Class Name: “Food Bioethics: The Ethics, Justice, and Human Rights of Food Choice”
Taught by: Visiting Assistant Professor of Peace, Justice, and Human Rights Samantha Noll
Here’s what Noll had to say about her class:
This class provides an in depth overview of the emerging field of food ethics, the values that drive current agricultural practice and science, and the positive and negative aspects of our current food system. It is my hope that, after taking this course, students understand the ethical and justice issues that commonly arise during the production, processing, and distribution of foodstuffs. Most of us eat every day without thinking about the ethical dimensions of what is on our plate. But our choices matter. They are expressive of a wide array of values and have impacts that go far beyond the individual meal—impacts that may affect those living next door, in another neighborhood, and even those living in another country. After taking this course, students should come away with a wider awareness of these issues and the tools necessary to become ethical eaters and to make positive change as consumers, citizens, and members of local food webs. [For a final project the students created a website exploring food in the Tri-College Consortium.]
I created this course for several reasons. First, food ethics is a wonderful topic for students to study as it touches a wide range of important issues in applied ethics, from global health and hunger, to animal-welfare impacts and wider environmental concerns. In addition, food is something that students have expert knowledge of. It’s something that they interact with several times a day, as they prepare, share, and enjoy food with others on campus. This provides a useful touchstone that can help them to better understand the ethical and justice issues at the heart of our current industrial agricultural system. In addition, this experience helps students identify clear plans of action to potentially address ethical issues at the personal, legal, and political levels. The food system is all around us, and we are a part of this larger community. I created this course with the hope that, after taking it, students will better understand their place in this web and how their daily choices matter.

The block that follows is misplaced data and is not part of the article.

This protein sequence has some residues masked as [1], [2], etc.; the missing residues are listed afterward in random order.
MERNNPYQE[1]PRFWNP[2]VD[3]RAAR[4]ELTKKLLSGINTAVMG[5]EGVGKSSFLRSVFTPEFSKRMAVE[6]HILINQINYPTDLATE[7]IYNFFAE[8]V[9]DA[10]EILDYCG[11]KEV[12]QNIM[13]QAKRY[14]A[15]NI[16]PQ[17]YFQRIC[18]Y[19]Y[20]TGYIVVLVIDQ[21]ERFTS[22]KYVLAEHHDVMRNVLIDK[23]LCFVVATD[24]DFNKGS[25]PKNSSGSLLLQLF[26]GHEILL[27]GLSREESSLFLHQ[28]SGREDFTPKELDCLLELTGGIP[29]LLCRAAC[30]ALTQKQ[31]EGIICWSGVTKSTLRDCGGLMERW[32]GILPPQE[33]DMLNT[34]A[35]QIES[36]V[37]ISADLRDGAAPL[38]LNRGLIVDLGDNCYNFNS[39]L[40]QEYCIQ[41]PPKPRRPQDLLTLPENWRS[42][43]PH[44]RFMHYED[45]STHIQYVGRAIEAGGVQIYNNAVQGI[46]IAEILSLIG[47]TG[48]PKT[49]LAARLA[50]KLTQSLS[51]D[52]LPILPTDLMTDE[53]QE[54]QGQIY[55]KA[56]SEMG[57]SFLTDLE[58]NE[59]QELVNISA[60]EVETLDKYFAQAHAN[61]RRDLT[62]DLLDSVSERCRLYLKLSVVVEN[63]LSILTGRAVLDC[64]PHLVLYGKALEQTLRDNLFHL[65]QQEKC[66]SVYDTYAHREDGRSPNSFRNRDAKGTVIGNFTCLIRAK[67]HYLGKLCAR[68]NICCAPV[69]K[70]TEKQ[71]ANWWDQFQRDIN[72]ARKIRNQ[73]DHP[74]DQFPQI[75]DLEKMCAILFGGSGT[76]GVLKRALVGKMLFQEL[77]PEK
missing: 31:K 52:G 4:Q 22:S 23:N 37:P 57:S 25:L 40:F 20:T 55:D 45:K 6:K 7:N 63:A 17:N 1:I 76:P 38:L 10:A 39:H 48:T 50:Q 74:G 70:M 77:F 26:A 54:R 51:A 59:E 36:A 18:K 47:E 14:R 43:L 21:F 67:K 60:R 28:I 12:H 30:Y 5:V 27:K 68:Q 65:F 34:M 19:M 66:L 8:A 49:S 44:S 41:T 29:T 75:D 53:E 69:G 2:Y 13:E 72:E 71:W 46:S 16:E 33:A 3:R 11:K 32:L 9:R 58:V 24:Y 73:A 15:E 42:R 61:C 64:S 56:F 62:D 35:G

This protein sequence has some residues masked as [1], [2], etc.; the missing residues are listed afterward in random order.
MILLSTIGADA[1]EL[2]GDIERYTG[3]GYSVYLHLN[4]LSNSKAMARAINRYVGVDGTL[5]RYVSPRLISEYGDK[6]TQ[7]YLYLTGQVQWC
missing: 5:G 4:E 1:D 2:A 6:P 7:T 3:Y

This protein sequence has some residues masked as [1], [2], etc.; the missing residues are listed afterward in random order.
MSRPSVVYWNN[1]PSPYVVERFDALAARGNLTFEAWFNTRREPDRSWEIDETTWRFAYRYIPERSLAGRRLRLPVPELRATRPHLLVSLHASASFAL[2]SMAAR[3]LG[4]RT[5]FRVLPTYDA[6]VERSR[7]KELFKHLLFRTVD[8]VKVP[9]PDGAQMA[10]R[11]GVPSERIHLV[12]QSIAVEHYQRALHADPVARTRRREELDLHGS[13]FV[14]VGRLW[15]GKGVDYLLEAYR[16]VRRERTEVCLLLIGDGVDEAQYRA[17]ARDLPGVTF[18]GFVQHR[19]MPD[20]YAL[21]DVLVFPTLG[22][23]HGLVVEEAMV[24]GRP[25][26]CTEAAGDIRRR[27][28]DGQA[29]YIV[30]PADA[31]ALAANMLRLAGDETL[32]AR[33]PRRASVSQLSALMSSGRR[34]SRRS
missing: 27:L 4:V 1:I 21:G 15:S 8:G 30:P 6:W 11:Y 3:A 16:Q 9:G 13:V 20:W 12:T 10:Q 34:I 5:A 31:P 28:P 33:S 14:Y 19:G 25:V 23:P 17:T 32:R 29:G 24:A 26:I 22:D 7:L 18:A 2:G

See other classes offered by the Peace, Justice, and Human Rights Program this semester.
Photo of the Haverfarm by Leigh Taylor.
Cool Classes is a series that highlights interesting, unusual, and unique courses that enrich the Haverford experience.